• nature of the work or adaptation
  • amount copied, relative to the whole work;
  • effect of the dealing upon the potential market for the work, and effect upon its value.
  • the possibility of obtaining the work or adaptation within a reasonable time at an ordinary commercial price.

In other cases, a fair dealing for the purpose of criticism or review; for the purpose reporting of news; for the purpose of judicial proceedings or professional advice would not constitute an infringement. In the case of criticism or review and the reporting of news, a sufficient acknowledgment of the work is required.

The reporting of the news could be by any means of communication to the public.

It is not an infringement if a person makes a copy from an original copy of a computer program which he or she owns for the purpose of using that duplicate copy as a back-up.[3]

South AfricaEdit

In South Africa, fair dealing is dealt with in the Copyright Act of 1978 (Act 98 of 1978, including subsequent amendments). Fair dealing itself is described in section 12(1) of the Act, whereas sections 13 to 19 explains various exceptions to copyright. Section 20 deals with the author's moral rights, which, if infringed, may also impact on a fair dealing ruling.

According to this Act,

Copyright shall not be infringed by any fair dealing with a literary or musical work

(a) for the purposes of research or private study by, or the personal or private use of, the person using the work;
(b) for the purposes of criticism or review of that work or of another work; or
(c) for the purpose of reporting current events
(i) in a newspaper, magazine or similar periodical; or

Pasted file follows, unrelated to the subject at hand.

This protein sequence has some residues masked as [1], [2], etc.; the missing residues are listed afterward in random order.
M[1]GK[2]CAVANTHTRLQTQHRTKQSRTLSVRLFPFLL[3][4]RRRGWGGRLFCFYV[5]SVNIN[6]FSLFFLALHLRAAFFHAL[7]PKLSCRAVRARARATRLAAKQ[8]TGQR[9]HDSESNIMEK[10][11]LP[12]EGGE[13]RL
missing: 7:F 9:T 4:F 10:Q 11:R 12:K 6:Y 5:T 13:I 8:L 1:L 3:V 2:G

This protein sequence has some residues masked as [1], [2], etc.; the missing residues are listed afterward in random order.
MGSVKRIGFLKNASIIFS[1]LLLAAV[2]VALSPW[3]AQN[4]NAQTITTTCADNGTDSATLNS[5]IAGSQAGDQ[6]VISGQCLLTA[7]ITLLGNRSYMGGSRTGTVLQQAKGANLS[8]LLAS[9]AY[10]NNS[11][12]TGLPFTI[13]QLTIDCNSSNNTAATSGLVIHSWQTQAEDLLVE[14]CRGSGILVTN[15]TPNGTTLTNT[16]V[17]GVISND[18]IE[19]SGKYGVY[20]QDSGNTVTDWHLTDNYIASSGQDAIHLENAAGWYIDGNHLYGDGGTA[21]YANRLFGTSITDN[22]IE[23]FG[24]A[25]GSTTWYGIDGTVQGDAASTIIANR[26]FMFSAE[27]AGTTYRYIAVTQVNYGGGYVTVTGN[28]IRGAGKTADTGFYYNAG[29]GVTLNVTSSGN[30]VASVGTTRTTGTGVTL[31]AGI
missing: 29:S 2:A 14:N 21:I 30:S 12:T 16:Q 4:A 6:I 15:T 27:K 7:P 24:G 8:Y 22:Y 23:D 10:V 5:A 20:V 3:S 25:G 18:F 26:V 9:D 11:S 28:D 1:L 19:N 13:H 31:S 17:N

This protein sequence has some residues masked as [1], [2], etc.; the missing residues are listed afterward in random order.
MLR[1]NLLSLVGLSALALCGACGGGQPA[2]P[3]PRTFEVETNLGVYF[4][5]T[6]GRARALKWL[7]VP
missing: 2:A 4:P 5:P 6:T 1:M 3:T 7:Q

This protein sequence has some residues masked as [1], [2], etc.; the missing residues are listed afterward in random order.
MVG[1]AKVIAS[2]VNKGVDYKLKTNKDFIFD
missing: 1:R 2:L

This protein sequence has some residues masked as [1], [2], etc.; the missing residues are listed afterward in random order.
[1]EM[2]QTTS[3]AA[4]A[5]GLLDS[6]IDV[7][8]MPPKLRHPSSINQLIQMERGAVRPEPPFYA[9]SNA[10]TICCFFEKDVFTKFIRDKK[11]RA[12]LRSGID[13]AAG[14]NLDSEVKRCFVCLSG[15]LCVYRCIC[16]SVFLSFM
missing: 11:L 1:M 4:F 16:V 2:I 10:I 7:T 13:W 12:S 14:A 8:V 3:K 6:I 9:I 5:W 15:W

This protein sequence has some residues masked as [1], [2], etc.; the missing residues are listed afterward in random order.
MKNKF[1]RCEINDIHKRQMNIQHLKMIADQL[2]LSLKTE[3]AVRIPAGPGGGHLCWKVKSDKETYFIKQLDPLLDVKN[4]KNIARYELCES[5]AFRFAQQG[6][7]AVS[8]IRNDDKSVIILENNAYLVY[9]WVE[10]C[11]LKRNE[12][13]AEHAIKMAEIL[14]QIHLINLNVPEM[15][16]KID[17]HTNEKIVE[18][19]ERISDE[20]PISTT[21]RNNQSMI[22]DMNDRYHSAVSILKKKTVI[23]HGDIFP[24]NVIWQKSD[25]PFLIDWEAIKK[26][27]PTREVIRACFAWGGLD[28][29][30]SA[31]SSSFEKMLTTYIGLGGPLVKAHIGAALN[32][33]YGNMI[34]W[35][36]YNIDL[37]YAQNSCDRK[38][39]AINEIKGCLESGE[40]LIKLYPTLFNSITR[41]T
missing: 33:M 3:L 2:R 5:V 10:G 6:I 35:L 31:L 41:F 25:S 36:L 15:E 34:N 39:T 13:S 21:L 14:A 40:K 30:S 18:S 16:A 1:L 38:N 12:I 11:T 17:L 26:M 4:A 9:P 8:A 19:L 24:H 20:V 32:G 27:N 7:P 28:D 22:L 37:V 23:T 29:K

(ii) by means of broadcasting or in a cinematograph film;

Provided that, in the case of paragraphs (b) and (c)(i), the source shall be mentioned, as well as the name of the author if it appears on the work.

Section 12 mentions both "fair dealing" and "fair practice", and it would seem that these two terms are equivalents. Musical works are compositions (i.e. manuscripts), not music recordings. The fair dealing exceptions do not apply to music recordings.

United KingdomEdit

Under the Copyright, Designs and Patents Act 1988 (CDPA), fair dealing is limited to the following purposes: research and private study (both must be non-commercial), criticism, review, and news reporting (sections 29, 30, 178). Although not actually defined as a fair dealing, incidental inclusion of a copyrighted work in an artistic work, sound recording, film, broadcast or cable programme doesn't infringe copyright.

Contrary to the often stated view, the provisions of section 29 of the CDPA do not restrict the amount of a literary, dramatic, musical or artistic work that may be copied for the purposes of non-commercial research or private study to a "reasonable proportion" of the work or to single copies of the work, where the copies are made by the researcher or student himself. Such restrictions only apply to copies made by or on behalf of a librarian (by virtue of s. 40), or by a person, other than the researcher or student himself, who knows or has reason to believe that "it will result in copies of substantially the same material being provided to more than one person at substantially the same time and for substantially the same purpose" (by virtue of parag. s. 29(3)b).

For copying beyond the boundaries of fair dealing, universities and schools in the UK obtain licences from a national copyright collective, the UK Copyright Licensing Agency (CLA). Under these licences, multiple copies of portions of copyrighted works can be made for educational purposes.

United StatesEdit

The parallel concept in United States copyright law is fair use. The term "fair dealing" has a different meaning in the U.S. It is a duty of full disclosure imposed upon corporate officers, fiduciaries, and parties to contracts. In the reported cases, it usually arises in the context of the "implied covenant of good faith and fair dealing," which underlies the tort cause of action for insurance bad faith. See, e.g., Davis v. Blue Cross of Northern California, 25 Cal. 3d 418 (1979) (health insurer breached covenant by failing to meaningfully advise insureds of arbitration clause).

See alsoEdit


External linksEdit